It is a common misconception that a hurricane preparedness checklist only covers the winds and rains associated with the storms. In addition, there is a bit of confusion with respect to the actual beginning and end of hurricane season. What should residents along the Gulf and East coasts know about preparing for hurricane season?
When is hurricane season?
The Atlantic Oceanographic and Meteorological Laboratory (AOML) pinpoints hurricane season to fall between June 1 and Nov. 30. Within this time frame, approximately 97 percent of tropical storms occur. Hurricane preparedness should nevertheless be on the minds of residents throughout the year, since some storms have indeed occurred outside of this time frame.
What types of events should residents cover on a hurricane preparedness checklist?
The National Hurricane Center (NHC) warns to prepare for wind, flooding and storm surges. Before, during and after a hurricane, tornadoes, inland flooding and also extremely high winds may occur. With tornadoes, there comes the danger of lightning and hail. Preparing for hurricane season must take all eventualities into consideration.
Is a safe room effective?
Hurricane preparedness demands that each component of the storm carries its own safety procedures. For example, as outlined by Yahoo! News, the northeastern corner of a basement is safest when a tornado strikes. For flooding, this would be the most dangerous spot to be. Residents must assign a safe area in the home -- or within the neighborhood -- for each of the storm components.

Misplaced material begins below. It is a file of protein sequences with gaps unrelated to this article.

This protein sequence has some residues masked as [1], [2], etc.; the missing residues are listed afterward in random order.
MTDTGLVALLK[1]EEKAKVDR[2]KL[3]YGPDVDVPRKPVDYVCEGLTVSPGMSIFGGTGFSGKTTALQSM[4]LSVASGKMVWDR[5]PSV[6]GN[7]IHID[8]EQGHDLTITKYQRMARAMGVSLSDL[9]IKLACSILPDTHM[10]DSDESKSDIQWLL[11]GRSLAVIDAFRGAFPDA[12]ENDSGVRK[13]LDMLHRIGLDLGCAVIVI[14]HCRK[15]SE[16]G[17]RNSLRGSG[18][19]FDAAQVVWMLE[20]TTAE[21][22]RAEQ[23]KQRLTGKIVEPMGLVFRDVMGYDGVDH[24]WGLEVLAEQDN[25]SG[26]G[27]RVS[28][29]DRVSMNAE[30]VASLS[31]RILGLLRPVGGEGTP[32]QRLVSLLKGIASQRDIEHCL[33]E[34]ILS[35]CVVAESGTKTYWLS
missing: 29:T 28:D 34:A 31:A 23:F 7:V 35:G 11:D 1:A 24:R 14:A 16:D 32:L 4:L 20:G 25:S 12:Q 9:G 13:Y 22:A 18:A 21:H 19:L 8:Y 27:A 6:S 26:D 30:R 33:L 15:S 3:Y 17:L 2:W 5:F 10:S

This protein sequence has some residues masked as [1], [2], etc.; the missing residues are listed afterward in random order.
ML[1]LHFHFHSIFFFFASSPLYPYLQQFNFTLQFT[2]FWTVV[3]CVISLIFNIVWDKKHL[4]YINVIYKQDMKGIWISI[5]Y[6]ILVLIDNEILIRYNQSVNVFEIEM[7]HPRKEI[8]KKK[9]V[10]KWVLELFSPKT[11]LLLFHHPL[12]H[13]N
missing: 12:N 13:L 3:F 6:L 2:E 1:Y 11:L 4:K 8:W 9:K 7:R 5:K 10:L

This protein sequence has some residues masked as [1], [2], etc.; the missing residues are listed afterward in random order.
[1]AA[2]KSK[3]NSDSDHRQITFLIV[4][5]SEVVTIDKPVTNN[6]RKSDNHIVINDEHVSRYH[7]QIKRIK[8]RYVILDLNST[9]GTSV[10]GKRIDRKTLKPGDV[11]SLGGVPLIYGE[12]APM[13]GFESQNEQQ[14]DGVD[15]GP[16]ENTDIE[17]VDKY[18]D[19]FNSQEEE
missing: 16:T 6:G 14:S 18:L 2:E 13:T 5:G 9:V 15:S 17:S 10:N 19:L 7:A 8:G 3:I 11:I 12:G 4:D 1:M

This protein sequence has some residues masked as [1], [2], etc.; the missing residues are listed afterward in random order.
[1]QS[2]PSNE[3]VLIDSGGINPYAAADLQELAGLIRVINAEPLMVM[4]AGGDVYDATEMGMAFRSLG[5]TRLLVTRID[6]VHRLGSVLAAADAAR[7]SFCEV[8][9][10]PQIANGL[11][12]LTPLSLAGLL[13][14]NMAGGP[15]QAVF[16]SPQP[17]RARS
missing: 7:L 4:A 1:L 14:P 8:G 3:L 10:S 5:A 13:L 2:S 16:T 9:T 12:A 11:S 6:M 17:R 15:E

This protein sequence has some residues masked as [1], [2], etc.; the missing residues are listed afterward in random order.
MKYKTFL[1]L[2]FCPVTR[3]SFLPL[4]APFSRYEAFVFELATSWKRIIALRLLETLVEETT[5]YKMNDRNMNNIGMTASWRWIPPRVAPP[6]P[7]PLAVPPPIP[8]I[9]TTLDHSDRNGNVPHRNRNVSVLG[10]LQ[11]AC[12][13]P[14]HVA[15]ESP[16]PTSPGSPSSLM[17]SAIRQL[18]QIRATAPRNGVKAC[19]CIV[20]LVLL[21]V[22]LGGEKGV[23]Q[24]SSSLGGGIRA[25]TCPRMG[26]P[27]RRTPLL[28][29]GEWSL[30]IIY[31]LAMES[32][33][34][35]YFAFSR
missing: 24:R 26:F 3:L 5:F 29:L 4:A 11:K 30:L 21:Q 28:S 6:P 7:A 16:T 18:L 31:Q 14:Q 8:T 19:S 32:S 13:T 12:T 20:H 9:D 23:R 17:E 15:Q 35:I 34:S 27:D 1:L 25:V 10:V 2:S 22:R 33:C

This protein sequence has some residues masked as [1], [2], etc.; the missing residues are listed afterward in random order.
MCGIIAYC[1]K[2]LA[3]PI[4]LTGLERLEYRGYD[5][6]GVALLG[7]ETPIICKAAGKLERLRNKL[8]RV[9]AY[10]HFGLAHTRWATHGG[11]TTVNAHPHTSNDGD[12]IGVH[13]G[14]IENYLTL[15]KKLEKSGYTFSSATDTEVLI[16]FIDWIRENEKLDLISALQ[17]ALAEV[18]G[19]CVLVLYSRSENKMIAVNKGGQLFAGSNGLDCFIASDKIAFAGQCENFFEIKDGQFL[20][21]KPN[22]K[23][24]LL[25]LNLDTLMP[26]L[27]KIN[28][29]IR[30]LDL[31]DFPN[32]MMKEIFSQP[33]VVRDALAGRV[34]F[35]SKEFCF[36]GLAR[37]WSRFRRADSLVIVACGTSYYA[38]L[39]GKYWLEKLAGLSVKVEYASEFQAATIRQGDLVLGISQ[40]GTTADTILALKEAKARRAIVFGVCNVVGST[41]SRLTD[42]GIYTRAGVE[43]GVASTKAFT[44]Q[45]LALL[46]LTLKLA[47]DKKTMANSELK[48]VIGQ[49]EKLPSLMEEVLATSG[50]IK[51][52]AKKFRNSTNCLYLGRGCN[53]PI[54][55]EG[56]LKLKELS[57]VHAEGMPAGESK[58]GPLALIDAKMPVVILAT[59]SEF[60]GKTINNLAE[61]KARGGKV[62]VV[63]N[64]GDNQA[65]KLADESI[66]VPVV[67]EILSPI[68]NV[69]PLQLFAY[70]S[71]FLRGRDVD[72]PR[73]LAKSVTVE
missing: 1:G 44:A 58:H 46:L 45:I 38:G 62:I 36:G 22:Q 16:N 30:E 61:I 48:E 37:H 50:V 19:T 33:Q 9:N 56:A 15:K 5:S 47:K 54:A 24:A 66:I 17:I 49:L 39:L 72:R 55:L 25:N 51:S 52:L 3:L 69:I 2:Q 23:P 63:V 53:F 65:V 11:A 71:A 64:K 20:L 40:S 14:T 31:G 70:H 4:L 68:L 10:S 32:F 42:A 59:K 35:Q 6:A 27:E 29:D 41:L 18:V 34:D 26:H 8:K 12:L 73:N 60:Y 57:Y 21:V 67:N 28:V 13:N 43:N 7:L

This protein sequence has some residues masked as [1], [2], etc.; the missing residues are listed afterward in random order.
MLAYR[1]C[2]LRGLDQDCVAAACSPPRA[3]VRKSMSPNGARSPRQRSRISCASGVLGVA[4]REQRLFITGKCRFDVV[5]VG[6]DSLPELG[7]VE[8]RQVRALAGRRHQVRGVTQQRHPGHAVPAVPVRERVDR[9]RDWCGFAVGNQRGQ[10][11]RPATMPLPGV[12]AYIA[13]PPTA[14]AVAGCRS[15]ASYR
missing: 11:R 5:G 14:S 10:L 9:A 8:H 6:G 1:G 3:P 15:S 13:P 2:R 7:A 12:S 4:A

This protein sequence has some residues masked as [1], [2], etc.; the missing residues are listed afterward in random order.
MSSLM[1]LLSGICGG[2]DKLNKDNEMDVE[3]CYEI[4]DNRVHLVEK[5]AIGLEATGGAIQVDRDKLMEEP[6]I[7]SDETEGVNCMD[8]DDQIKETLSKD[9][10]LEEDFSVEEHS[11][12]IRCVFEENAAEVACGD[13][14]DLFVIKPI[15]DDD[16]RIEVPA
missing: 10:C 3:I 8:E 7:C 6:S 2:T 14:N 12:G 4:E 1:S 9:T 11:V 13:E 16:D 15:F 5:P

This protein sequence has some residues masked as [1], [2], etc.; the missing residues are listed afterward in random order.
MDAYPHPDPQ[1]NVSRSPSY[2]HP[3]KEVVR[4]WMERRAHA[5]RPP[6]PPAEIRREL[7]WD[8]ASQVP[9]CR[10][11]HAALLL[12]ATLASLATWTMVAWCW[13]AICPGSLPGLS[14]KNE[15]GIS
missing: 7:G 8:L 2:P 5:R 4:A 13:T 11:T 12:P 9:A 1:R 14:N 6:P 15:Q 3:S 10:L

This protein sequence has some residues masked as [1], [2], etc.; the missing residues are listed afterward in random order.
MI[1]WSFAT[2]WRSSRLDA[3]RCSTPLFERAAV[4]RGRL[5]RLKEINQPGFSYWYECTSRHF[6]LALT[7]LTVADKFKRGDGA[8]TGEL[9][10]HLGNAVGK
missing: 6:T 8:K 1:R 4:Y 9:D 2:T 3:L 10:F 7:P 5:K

What should be on a hurricane preparedness shopping list?
The FDA urges those residing along the Gulf and East coasts to purchase bottled water and canned goods. Unscented liquid household bleach -- eight drops to one gallon of water -- can make questionable water drinkable. Frozen gel packs and coolers can act as makeshift refrigerators, if the power is out for a prolonged period of time. Placing thermometers in the fridge and freezer alerts the consumer to unsafe temperatures. The FDA considers the safety zone -- perishables at above 40 degrees -- to be two hours.
Are there special instructions for medications?
It is a good idea to have a week's worth of medicines labeled and stocked in a waterproof container. In a pinch, a watertight sandwich bag will do.
Who has information about emergency kits?
The Red Cross offers a collection of must-have items for an emergency trunk. They include blankets, baby and pet supplies. A portable mini-version of this trunk makes for an evacuation kit. Personal papers, emergency cash, medications -- for humans and pets -- and food rations for each member of the family go into this bag.
Going by the book with respect to hurricane preparedness is a must. If not everyone in the family is on the same page, preparing for hurricane season is difficult. Practicing emergency procedures is crucial; especially younger family members should be drilled every so often to ensure that they remember the steps to take -- in the event of an evacuation or the need to visit a safe room.